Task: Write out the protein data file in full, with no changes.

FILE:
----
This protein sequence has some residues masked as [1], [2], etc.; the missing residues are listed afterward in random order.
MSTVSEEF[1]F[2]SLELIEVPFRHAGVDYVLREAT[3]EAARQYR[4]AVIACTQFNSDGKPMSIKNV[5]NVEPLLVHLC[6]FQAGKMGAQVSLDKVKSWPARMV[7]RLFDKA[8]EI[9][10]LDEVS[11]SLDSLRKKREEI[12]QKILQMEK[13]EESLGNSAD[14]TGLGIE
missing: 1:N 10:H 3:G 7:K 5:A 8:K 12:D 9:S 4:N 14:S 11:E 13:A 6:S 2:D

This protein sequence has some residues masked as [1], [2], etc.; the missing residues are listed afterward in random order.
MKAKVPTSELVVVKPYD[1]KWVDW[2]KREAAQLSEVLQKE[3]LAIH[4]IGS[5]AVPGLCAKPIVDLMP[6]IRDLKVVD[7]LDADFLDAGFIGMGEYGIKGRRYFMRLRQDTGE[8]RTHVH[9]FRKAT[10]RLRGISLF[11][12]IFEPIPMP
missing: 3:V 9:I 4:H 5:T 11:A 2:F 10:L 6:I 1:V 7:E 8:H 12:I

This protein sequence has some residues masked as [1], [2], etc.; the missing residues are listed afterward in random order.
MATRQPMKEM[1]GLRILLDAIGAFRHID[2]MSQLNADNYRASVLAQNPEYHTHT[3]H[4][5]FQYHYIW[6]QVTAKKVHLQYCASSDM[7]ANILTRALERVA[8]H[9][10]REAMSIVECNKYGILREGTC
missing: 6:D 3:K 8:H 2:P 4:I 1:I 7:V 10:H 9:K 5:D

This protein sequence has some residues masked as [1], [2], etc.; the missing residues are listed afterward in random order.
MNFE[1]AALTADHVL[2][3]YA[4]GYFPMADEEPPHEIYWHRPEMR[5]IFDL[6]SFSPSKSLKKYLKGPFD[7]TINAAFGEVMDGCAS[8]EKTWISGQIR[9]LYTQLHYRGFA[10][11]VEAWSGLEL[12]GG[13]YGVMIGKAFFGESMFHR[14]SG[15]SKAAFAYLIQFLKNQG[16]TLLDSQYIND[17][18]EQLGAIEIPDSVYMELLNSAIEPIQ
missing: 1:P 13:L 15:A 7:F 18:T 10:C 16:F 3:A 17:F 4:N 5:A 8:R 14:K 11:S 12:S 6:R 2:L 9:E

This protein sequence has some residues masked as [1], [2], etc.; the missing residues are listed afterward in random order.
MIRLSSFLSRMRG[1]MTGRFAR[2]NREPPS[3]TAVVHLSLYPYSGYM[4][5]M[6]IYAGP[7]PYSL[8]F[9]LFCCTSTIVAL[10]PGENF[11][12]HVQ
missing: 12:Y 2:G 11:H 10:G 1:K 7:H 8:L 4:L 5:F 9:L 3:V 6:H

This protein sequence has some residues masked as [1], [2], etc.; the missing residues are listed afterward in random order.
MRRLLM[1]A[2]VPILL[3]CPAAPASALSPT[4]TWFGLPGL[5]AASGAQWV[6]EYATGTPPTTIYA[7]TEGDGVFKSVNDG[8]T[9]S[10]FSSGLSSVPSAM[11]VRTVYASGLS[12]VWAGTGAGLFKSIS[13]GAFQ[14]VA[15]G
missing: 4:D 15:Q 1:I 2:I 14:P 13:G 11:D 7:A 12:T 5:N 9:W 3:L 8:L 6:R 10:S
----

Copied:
This protein sequence has some residues masked as [1], [2], etc.; the missing residues are listed afterward in random order.
MSTVSEEF[1]F[2]SLELIEVPFRHAGVDYVLREAT[3]EAARQYR[4]AVIACTQFNSDGKPMSIKNV[5]NVEPLLVHLC[6]FQAGKMGAQVSLDKVKSWPARMV[7]RLFDKA[8]EI[9][10]LDEVS[11]SLDSLRKKREEI[12]QKILQMEK[13]EESLGNSAD[14]TGLGIE
missing: 1:N 10:H 3:G 7:K 5:A 8:K 12:D 9:S 4:N 14:S 11:E 13:A 6:S 2:D

This protein sequence has some residues masked as [1], [2], etc.; the missing residues are listed afterward in random order.
MKAKVPTSELVVVKPYD[1]KWVDW[2]KREAAQLSEVLQKE[3]LAIH[4]IGS[5]AVPGLCAKPIVDLMP[6]IRDLKVVD[7]LDADFLDAGFIGMGEYGIKGRRYFMRLRQDTGE[8]RTHVH[9]FRKAT[10]RLRGISLF[11][12]IFEPIPMP
missing: 3:V 9:I 4:H 5:T 11:A 2:F 10:L 6:I 1:V 7:E 8:H 12:I

This protein sequence has some residues masked as [1], [2], etc.; the missing residues are listed afterward in random order.
MATRQPMKEM[1]GLRILLDAIGAFRHID[2]MSQLNADNYRASVLAQNPEYHTHT[3]H[4][5]FQYHYIW[6]QVTAKKVHLQYCASSDM[7]ANILTRALERVA[8]H[9][10]REAMSIVECNKYGILREGTC
missing: 6:D 3:K 8:H 2:P 4:I 1:I 7:V 10:H 9:K 5:D

This protein sequence has some residues masked as [1], [2], etc.; the missing residues are listed afterward in random order.
MNFE[1]AALTADHVL[2][3]YA[4]GYFPMADEEPPHEIYWHRPEMR[5]IFDL[6]SFSPSKSLKKYLKGPFD[7]TINAAFGEVMDGCAS[8]EKTWISGQIR[9]LYTQLHYRGFA[10][11]VEAWSGLEL[12]GG[13]YGVMIGKAFFGESMFHR[14]SG[15]SKAAFAYLIQFLKNQG[16]TLLDSQYIND[17][18]EQLGAIEIPDSVYMELLNSAIEPIQ
missing: 1:P 13:L 15:A 7:F 18:T 10:C 16:F 3:A 17:F 4:N 5:A 8:R 14:K 11:S 12:S 6:R 2:L 9:E

This protein sequence has some residues masked as [1], [2], etc.; the missing residues are listed afterward in random order.
MIRLSSFLSRMRG[1]MTGRFAR[2]NREPPS[3]TAVVHLSLYPYSGYM[4][5]M[6]IYAGP[7]PYSL[8]F[9]LFCCTSTIVAL[10]PGENF[11][12]HVQ
missing: 12:Y 2:G 11:H 10:G 1:K 7:H 8:L 4:L 5:F 9:L 3:V 6:H

This protein sequence has some residues masked as [1], [2], etc.; the missing residues are listed afterward in random order.
MRRLLM[1]A[2]VPILL[3]CPAAPASALSPT[4]TWFGLPGL[5]AASGAQWV[6]EYATGTPPTTIYA[7]TEGDGVFKSVNDG[8]T[9]S[10]FSSGLSSVPSAM[11]VRTVYASGLS[12]VWAGTGAGLFKSIS[13]GAFQ[14]VA[15]G
missing: 4:D 15:Q 1:I 2:I 14:P 13:G 11:D 7:A 12:T 5:N 9:W 3:L 8:L 6:R 10:S